Confusion, pace more critical to Ravens’ pass rush than sacks.
The Ravens don’t exactly follow the standard formula in terms of how they operate their defense. Or, for that matter, their offense.
In fact, a look at the way the team operates on both sides of the ball shows that they are less-dependent on the schematic and structural norms practiced around the league, as much as they appear to embrace angles, leverage, substitution packages and the general presentation of looks that most teams don’t prepare for on a week-to-week basis.
The old term goes, “When other teams zig, we zag.” Well, the Ravens appear to ziggly-boo-bee-bop when teams zig, creating headaches for opposing coordinators, and causing my spell-check to empty out my bank account and sign up for a bunch of spam notifiers in retaliation for creating “ziggly-boo-bee-bop” in the first place.
But I digress.
The Ravens simply don’t typically operate a defense under coordinator Don “Wink” Martindale that places a huge emphasis on utilizing multiple zone packages in the back end to force quarterbacks to hold the ball longer and allow their two hand-in-the-dirt edge rushers to get upfield and create havoc. I mean, yeah, they do that sometimes.
But they also like to man-up outside, drop their edges into coverage or have them protect against outside runs while targeting penetration from blitzing slot corners, off-ball linebackers or — fairly frequently compared to conventional wisdom — blitzing outside corners. The goal, as Martindale has tried to hammer home on more than one occasion, is not to generate sacks as much as it is to create mayhem and madness for quarterbacks who have very little time to process things going on around them once the ball is snapped.
Part of this, in my all-too-often wrong opinion, is due to a combination of how well-prepared teams are now in terms of scouting their opponents and being able to make pre-snap reads. Another big part is personnel.
The Ravens have excellent corners who can make life miserable for opposing pass offenses. By shuffling in and out players in that front seven who bring a ton of tools and skills to the workplace (think Tyus Bowser, Odafe Oweh, Daelin Hayes, Calais Campbell, Pernell McPhee, etc.), the Ravens can serve up a number of looks before the snap, only to change once the ball is snapped.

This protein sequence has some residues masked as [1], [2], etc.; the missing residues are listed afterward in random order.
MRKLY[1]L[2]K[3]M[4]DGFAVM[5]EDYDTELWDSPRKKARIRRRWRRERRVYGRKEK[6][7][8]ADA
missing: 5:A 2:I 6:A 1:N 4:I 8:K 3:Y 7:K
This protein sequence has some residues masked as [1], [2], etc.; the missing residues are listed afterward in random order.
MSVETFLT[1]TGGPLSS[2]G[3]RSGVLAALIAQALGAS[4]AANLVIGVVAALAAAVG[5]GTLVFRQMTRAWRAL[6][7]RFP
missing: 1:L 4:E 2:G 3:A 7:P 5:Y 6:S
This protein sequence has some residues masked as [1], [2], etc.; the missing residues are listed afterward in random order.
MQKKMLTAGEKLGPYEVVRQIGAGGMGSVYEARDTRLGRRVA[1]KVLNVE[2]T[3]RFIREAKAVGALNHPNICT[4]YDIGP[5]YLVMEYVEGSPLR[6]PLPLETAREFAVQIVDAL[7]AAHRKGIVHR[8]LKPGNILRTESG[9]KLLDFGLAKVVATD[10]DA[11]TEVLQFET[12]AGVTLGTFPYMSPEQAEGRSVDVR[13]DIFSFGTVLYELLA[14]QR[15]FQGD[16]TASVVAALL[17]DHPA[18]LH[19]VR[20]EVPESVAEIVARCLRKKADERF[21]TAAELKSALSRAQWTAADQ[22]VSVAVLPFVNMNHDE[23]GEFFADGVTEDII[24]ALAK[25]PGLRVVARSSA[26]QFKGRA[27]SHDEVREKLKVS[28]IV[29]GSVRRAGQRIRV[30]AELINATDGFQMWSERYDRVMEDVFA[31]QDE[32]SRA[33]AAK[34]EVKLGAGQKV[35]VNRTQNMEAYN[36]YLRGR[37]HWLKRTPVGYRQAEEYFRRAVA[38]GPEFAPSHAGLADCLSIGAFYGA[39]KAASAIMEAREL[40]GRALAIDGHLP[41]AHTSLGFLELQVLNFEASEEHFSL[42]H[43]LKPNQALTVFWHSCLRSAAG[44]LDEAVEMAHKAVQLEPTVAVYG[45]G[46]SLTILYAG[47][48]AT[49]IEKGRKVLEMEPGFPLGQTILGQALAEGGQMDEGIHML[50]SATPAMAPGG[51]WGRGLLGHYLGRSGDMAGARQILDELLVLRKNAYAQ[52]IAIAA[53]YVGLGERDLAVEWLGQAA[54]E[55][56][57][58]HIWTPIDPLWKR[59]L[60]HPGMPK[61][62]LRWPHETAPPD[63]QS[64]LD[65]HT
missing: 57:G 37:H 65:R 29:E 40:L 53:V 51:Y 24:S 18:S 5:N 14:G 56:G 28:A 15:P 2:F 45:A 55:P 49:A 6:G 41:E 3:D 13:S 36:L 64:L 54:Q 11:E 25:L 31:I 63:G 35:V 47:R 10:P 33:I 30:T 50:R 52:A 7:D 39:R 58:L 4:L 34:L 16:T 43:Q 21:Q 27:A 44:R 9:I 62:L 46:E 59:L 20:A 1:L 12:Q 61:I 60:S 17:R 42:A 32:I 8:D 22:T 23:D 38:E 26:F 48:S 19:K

Yes, it is similar to disguising packages in the back end like many teams do, but it’s largely within a few yards of the line where this hocus-pocus takes place. As we said earlier, these teams and quarterbacks are smart. Given time, they will figure out what these exotic back-end coverages are doing by keying in on one or two players.
But note that “given time” part of the sentence.
Rushing a quarterback or causing him to change his intended “launch point” can throw everything into disarray right off the snap. Yes, the great quarterbacks are gifted at exploiting holes in defenses created by blitzes — just watch what Patrick Mahomes did to then-rookie linebacker Patrick Queen in last year’s match-up. But it’s not an easy trick for most, especially if they aren’t also paired with an offensive mind like Andy Reid to help prepare for those blitzes.
With another year of experience under his belt, Queen should be expected to see improvement in his reads and responsibilities. Tight ends and linebackers are notorious for having tough welcome-to-the-league seasons, and another year of guidance from Martindale and the coaches should make them less vulnerable in the middle of the field. A return to health by Tavon Young in the slot could add some improvement there, as well, along with Young’s ability to blitz. The hope is rookie Shaun Wade can fulfill some of those duties, as well.
Ravens fans should not go into this season realistically expecting double-digit sack totals from their edge guys — they simply have more responsibilities than just “hunting quarterbacks.” But getting five-plus from, say, Bowser, Calais Campbell and Oweh, along with three-plus from Queen, Malik Harrison and Jaylon Ferguson… well, now you’re talking.
According to ESPN, the Ravens notched 39 sacks last year, which is two more than they did in 2019, and placed them 14th in the league in that category — squarely in middle-class territory. But the team was sixth in the league in passing yards allowed, and seventh in passer rating against. They were second in the league in fewest points allowed, at 18.9 per game. None of those numbers are anywhere near middle class. They are firmly in the penthouse.
How did that low-sack-low-yield defense perform in the playoffs? Well, the Ravens faced off against two prodigious offenses in Tennessee and Buffalo, both on the road, and gave up a combined 23 points (not including the pick-six by Buffalo) on only three sacks.
Sure, the Ravens — and their fans — would never say no to more sacks. They can stop drives, help with field possession and create fumbles, so who wouldn’t want more sacks?
But a deeper dive into the numbers clearly suggests the Ravens can be just fine with their current system, and Martindale is a wizard at generating pressure from all angles. The Ravens will generate heat on opposing quarterbacks this season, and cause mistakes to be made, albeit it in an unconventional manner.
And that works, too.